Oh dear, I thought.
By this point, a bit like the pied piper, we were amassing a herd of other stranded foreigners along with Joshua, who were also trying to get to the airport, and were at a bit of a loss as to who one was expected to do so now. The JR staff were making themselves conveniently scarce at this point, and eventually we managed to talk to a man on the ticket gate who told us we should go to Nippori station, and try our chances on the Keisei line (a company which runs a rival train service to Narita). This seemed like a bit of a long shot to me - if the Narita Express was cancelled because of the snow then surely another train company following a similar route would be too - but we didn't have any other backup plan so, with our new entourage of foreigners in tow, we got the Yamanote line to Nippori.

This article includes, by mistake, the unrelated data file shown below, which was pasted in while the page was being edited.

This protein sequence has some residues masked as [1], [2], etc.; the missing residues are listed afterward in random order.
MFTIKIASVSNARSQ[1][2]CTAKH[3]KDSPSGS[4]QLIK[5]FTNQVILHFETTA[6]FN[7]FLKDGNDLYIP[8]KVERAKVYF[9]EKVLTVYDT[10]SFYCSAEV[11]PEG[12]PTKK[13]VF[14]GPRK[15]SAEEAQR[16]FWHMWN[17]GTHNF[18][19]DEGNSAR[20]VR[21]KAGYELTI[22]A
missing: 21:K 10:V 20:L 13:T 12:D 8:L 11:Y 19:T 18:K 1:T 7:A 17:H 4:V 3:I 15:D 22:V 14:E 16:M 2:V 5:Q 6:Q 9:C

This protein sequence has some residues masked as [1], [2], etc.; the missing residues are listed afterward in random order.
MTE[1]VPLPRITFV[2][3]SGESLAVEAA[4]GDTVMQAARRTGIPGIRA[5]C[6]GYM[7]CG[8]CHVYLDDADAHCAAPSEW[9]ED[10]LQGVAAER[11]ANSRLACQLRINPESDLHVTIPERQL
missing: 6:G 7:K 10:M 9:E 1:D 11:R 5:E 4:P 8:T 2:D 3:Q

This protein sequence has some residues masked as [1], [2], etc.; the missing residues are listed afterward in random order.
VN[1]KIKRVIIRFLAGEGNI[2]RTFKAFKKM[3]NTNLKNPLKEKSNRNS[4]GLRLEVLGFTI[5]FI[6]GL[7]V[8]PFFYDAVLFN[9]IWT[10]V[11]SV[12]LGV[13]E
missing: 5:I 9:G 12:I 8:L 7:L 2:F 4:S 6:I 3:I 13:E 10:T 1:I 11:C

On arrival at Nippori we were encouraged to see huge queues at the ticket machines, and the displays seemed to suggest the Keisei line was amazingly still running to Narita. After a while in the queue, a member of staff announced we could use our Narita Express tickets on the next service, and so we all got on (well actually we seemed to have lost the bulk of our gaggle of foreigners at this point, but hopefully they got on too).
It wasn't one of the fastest services to Narita, and it ended up rather crowded as you might expect, but it got us to the airport - amazingly at the scheduled time of 10:16 - well done Keisei. So we were at the checkin desk about an hour and 25 minutes before our flight was due to take off. Loads of time!
I felt a great sigh of relief after having checked in, and was pleasantly surprised that the flights didn't seem disrupted at all - it didn't seem to have snowed around Narita airport, it was just the area between there and Tokyo which was causing all the problems with the trains and coaches.